Policy Lessons from Early Reactions to the Covid-19 Virus in China

Yu Liu & Richard B Saltman. American Journal of Public Health. Volume 110, Issue 8, August 2020.

The World Health Organization (WHO) declared the COVID-19 virus outbreak to be a Public Health Emergency of International Concern on January 30, 2020. Although the Chinese central government implemented significant measures to control the epidemic from January 20 within China, the crisis had already escalated dramatically. Between December 1, 2019, and January 20, 2020, a total of 51 days passed before the Chinese central government took full control. Several major factors combined to cause what had been in retrospect a clear break in the governmental information chain between December 1 and January 20. The management of this epidemic also illustrated key organizational limitations of the current Chinese health system, in particular provincial-level senior officials’ lack of knowledge and awareness of potential public health risks and insufficient emergency medical material storage and logistics arrangements. We review the specific disease control actions that the Chinese central government took between January 20 and January 27, the major reasons why the governmental information chain had broken before January 20, and key structural health system limitations highlighted as the epidemic expanded.

The COVID-19 epidemic began in the city of Wuhan in Hubei Province, China. Biomedical researchers immediately sought to establish the disease’s origins and potential infectious paths. Several factors about this particular infectious agent and its timing are important to understand subsequent control efforts. First, clinically, the COVID-19 virus and its disease progression have unique features that present particular challenges for disease prevention and control. Current biological and epidemiological research suggest that COVID-19 can be infectious among humans without symptoms and through aerosol transmission paths and that the incubation period can be as long as 24 days with a preliminary estimated infectious rate of 1.4 to 2.5 according to the World Health Organization (WHO). However, there remains much that is still clinically unknown about COVID-19.

Second, socially, the rapid expansion of the epidemic occurred just before the Chinese Lunar New Year (January 25, 2020), during which period approximately 3 billion holiday trips normally take place in China. Much like Thanksgiving and Christmas Eve in the United States, the Chinese Lunar New Year is a time for reunions with families and friends. This Lunar New Year celebration break was originally scheduled to be from January 24 to January 30. Wuhan’s mayor Zhou Xianwang stated in an interview on January 26, 2020, with China Central Television (CCTV) that some 5 million people had left Wuhan before the city’s lockdown.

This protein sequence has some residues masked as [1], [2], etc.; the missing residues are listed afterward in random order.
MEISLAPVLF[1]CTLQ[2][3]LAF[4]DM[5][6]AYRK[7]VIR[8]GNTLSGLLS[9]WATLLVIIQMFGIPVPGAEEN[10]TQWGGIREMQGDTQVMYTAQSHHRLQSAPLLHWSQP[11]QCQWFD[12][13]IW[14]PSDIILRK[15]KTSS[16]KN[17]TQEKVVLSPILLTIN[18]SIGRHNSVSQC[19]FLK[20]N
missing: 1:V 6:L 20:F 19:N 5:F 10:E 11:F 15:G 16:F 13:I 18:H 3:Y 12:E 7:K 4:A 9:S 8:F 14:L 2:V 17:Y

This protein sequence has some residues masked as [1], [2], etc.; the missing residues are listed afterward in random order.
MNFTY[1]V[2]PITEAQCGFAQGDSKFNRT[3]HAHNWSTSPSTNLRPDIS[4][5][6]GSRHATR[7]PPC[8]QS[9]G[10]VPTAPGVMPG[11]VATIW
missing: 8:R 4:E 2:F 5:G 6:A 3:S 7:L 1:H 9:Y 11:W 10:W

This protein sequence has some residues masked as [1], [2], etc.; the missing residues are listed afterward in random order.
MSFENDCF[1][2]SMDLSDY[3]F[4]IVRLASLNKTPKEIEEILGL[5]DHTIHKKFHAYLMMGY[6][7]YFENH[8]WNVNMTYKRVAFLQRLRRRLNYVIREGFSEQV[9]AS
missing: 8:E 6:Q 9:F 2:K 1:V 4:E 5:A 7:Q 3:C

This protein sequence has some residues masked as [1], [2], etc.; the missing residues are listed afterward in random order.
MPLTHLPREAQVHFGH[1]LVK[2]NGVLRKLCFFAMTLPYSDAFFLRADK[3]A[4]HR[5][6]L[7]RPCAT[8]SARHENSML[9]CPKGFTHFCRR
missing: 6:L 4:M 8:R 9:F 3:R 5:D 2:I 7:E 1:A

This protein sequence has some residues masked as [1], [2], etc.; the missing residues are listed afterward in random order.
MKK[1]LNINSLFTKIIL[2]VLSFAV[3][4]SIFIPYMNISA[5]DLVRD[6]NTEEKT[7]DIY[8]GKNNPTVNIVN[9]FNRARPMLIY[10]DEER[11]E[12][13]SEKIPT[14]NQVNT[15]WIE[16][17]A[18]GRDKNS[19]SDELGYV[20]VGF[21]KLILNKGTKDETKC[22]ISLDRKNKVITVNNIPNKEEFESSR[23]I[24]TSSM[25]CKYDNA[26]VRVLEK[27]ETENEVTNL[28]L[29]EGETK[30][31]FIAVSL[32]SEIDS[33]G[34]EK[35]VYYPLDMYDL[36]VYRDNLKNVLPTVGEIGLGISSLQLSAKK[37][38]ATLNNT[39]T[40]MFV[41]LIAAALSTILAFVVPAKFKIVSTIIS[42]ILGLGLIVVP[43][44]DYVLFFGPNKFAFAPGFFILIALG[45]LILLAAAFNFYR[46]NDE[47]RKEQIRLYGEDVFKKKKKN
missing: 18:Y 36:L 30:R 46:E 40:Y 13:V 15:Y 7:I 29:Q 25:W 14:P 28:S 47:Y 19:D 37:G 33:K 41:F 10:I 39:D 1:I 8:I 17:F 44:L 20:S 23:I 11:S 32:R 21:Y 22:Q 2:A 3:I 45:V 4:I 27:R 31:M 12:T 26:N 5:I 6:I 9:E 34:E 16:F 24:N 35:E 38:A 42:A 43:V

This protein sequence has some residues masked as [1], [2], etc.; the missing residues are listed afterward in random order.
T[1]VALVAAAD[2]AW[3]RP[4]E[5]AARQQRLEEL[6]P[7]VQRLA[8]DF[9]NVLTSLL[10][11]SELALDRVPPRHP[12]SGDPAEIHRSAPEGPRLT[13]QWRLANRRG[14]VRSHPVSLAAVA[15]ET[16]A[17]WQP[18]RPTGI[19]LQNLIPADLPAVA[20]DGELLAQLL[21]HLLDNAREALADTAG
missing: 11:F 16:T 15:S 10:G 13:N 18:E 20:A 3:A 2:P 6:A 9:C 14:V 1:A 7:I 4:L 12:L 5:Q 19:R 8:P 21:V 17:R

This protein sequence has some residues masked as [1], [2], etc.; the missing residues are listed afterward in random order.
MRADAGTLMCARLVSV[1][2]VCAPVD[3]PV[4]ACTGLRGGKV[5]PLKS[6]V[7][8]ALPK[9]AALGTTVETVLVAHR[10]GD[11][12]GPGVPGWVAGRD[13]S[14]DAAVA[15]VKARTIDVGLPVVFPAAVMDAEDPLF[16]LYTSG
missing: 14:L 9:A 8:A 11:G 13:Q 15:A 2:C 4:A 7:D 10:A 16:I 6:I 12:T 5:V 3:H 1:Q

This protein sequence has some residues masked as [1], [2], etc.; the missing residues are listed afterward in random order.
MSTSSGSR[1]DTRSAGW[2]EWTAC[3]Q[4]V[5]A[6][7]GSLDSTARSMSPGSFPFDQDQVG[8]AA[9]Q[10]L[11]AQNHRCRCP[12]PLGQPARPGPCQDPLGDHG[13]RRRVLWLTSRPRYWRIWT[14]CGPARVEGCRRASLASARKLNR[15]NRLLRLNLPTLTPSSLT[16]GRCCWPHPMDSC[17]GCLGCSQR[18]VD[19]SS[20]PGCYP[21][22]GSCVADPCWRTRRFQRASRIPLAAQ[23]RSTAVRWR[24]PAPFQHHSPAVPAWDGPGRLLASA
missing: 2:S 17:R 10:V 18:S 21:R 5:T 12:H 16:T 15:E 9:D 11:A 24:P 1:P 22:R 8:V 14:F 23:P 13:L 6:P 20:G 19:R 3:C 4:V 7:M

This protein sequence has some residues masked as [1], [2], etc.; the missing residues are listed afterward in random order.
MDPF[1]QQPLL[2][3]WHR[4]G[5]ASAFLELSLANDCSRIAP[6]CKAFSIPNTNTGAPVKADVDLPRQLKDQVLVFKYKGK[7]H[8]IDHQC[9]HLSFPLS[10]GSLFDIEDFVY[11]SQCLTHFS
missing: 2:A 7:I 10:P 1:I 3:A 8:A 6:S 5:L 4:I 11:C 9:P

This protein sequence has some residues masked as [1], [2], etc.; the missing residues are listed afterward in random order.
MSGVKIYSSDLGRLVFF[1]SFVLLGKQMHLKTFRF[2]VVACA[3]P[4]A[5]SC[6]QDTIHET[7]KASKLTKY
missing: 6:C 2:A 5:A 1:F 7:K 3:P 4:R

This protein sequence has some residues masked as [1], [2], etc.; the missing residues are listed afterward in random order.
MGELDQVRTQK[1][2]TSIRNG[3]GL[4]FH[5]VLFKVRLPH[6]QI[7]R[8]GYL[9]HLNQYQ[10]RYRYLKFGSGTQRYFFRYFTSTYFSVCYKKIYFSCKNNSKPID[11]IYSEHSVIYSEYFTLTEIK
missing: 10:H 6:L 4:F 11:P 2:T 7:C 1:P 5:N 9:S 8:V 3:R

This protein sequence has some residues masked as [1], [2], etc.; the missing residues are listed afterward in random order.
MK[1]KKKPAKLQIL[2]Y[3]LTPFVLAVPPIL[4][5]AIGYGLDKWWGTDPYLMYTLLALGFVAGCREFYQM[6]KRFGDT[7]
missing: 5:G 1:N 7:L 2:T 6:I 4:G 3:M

Third, economically, Wuhan has the nickname of “China’s thoroughfare”—it has a population of 11 million and serves as the commercial and transportation center of Central China. It also has a substantial number of manufacturing sites, including western automobile companies.

These 3 structural factors combined highlight why it was difficult for local, regional, and central government to successfully control the COVID-19 virus from spreading to other parts of China as well as internationally, despite many Lunar New Year celebration events being cancelled in Wuhan after the city’s lockdown on January 23.

Given this set of early events, scrutiny of China’s central government’s response and the limitations of the current Chinese health care system as illustrated by the development of the epidemic thus far may be helpful to other countries as they in turn fight the epidemic’s ongoing spread.

Three Phases of Covid-19 Disease Control in China

The disease outbreak and the Chinese government’s emergency response can be roughly divided into 3 phases. Phase 1 took place between December 1, 2019, with the first case of a patient with pneumonia symptoms (later confirmed as COVID-19 based on a retrospective study published in Lancet) and January 19, 2020. During phase 1, the main responsibility for disease control responsibilities continued, as was standard in the Chinese governmental system, with officials of the Wuhan municipal government and of Hubei Province. Once the situation began to turn bleak, in late December, this system of local responsibility was then supplemented by 3 different expert team visits sent by the central government to investigate progress in suppressing the disease outbreak. These expert teams’ members included the director of the Chinese Center for Disease Control and Prevention (CCDC), the director of the National Institute for Communicable Disease Control and Prevention, and other top scientists in the field of infectious and respiratory diseases, with the major role of the expert teams being to investigate and assess the potential epidemic situation.

Phase 2 took place between January 20 and 27, 2020, during which period the Chinese central government rapidly centralized disease control strategies and tasks including political, disease management, financial, and information-reporting activities. Phase 3 dated from January 28, 2020, when the national government stepped in forcefully with centralized direction, and each provincial government was required to contain the disease outbreak through a series of restrictive measures following the strategies designed in phase 2, including mandatory quarantine of individuals and the prevention of human movement between communities, cities, and provinces.

Phase 2: Imposing a Centralized Approach

Starting with the strong measures taken during the brief period between January 20 and 27, the Chinese government suddenly and dramatically shifted gears to implement strict central control measures to contain the spread of the virus. These centralizing policy actions and their results to date (March 19, 2020) illustrate the Chinese national government’s capabilities in mobilizing resources and centralizing mass media and propaganda information in a short period of time, even during China’s traditional holiday season. Table A (available as a supplement to the online version of this article at http://www.ajph.org) summarizes the national government’s major actions on these different dimensions between January 20 and 27.